Bringing Out the Big Guns

I try not to post here too often about my heart.

Not because it’s an intensely personal issue for me, exactly – it is, and it’s difficult to express how vulnerable I feel when someone asks me how my heart is doing these days. And not because it’s depression inducing – for me at least, I have always been what I call a realist. Working within my limitations is pretty difficult, but I’m willing to admit they exist, and I’m more than willing to look at the parts of my life that I still enjoy, that make life still worth living.

I try not to post about my heart too often because mostly it’s the same old-same old. It’s a chronic condition that isn’t expected to improve much on a day to day basis. I have good days and I have bad days. Most of my days are in the murky middle. It would get pretty tedious reading my list of symptoms every day.

Today, however, I’ve been doing a little research. My current cardiologist has decided he is out of his depth on my case and is referring me to a local neurologist and to a nationally renowned specialist for autonomic dysfunction. So I decided to check up a bit on Dr. Renowned. The professional literature dealing with my condition is pretty scarce, and a substantial portion of it has this man’s name on it.  His words are backed up by a world-wide client base (as well as his 9 month long waiting list, yikes!). According to his literature, I may actually have a chance of getting better someday. ~50% of the people he’s seen in his office end up being capable of going about their activities of daily living (eating, bathing, grooming, preparing food) without significant symptoms after 2-5 years of intensive, highly-individualized treatment. Those activities of daily living are things I struggle with every day at the moment, so as dismal as that might sound to some of you, it sounds pretty good to me.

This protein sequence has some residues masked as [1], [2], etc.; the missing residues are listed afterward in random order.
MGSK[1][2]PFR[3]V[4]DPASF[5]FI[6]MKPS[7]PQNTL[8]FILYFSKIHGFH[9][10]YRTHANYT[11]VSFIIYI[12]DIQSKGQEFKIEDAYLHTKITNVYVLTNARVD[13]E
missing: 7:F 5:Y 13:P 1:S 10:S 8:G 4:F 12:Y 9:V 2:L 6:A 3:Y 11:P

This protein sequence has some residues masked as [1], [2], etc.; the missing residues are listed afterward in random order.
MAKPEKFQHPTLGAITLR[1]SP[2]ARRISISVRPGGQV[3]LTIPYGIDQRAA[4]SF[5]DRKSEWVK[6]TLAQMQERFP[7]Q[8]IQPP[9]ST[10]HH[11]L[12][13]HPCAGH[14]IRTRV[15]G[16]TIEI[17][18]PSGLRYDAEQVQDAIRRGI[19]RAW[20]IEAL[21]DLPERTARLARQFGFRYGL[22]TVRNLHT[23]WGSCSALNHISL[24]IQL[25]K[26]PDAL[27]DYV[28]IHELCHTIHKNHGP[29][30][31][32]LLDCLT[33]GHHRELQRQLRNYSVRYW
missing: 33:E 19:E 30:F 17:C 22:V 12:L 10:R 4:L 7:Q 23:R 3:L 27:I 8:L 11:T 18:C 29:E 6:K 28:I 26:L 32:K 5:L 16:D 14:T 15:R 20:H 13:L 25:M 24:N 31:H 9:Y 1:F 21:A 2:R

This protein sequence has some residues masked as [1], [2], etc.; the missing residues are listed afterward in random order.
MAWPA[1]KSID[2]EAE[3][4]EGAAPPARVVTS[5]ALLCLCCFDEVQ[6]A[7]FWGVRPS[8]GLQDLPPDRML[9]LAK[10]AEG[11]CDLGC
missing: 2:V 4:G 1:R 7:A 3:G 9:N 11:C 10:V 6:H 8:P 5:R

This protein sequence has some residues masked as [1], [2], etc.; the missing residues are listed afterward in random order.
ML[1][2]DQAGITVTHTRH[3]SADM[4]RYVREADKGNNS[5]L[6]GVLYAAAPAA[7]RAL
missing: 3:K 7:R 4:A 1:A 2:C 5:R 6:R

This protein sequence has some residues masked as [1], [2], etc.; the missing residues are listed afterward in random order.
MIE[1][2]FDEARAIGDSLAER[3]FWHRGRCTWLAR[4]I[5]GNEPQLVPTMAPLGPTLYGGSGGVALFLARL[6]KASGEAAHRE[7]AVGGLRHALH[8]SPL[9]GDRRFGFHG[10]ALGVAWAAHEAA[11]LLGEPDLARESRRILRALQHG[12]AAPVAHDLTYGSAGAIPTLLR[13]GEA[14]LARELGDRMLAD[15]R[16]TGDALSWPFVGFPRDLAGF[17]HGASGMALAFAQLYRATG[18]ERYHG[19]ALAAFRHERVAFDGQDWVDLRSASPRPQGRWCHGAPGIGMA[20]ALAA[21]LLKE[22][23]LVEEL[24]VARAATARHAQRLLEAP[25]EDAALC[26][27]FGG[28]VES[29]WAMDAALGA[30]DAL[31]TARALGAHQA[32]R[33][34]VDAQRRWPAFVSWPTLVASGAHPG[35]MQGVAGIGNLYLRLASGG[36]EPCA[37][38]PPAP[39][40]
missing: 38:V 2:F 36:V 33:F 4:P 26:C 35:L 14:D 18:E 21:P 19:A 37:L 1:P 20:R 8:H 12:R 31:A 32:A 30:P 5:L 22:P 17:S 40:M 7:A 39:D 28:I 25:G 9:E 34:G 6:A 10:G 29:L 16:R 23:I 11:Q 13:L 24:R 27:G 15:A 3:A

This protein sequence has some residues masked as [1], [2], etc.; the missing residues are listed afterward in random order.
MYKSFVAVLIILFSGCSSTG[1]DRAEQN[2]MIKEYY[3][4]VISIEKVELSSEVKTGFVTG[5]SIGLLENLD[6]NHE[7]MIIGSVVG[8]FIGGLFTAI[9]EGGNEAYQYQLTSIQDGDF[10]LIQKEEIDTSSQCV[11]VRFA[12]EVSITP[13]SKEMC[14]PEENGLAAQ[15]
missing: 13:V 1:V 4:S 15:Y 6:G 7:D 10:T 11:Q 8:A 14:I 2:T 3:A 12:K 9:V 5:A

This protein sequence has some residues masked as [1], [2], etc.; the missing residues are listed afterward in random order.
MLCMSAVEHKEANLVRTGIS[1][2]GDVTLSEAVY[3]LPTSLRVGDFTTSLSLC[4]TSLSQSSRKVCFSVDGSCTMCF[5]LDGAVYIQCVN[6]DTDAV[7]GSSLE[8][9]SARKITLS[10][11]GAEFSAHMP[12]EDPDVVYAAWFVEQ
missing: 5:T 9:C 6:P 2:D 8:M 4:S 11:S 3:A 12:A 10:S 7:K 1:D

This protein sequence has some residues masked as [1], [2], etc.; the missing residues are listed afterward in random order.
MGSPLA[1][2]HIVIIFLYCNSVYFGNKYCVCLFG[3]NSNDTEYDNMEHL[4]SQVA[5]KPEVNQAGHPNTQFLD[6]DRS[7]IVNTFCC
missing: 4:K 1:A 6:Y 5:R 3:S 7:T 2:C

So it’s not exactly a pot of gold, but it’s a damned sight prettier a prognosis than the one I had before, which was little to no hope of improvement during my lifetime.

It’ll probably be months or a year before I get to see Dr. Big-Guns Specialist, and years of therapy after that before I see major improvement, but at least I have some hope of getting a little piece of my life back someday.

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1 Response to Bringing Out the Big Guns

  1. Hugs! I hope he can help — and I hope he can see you soon!

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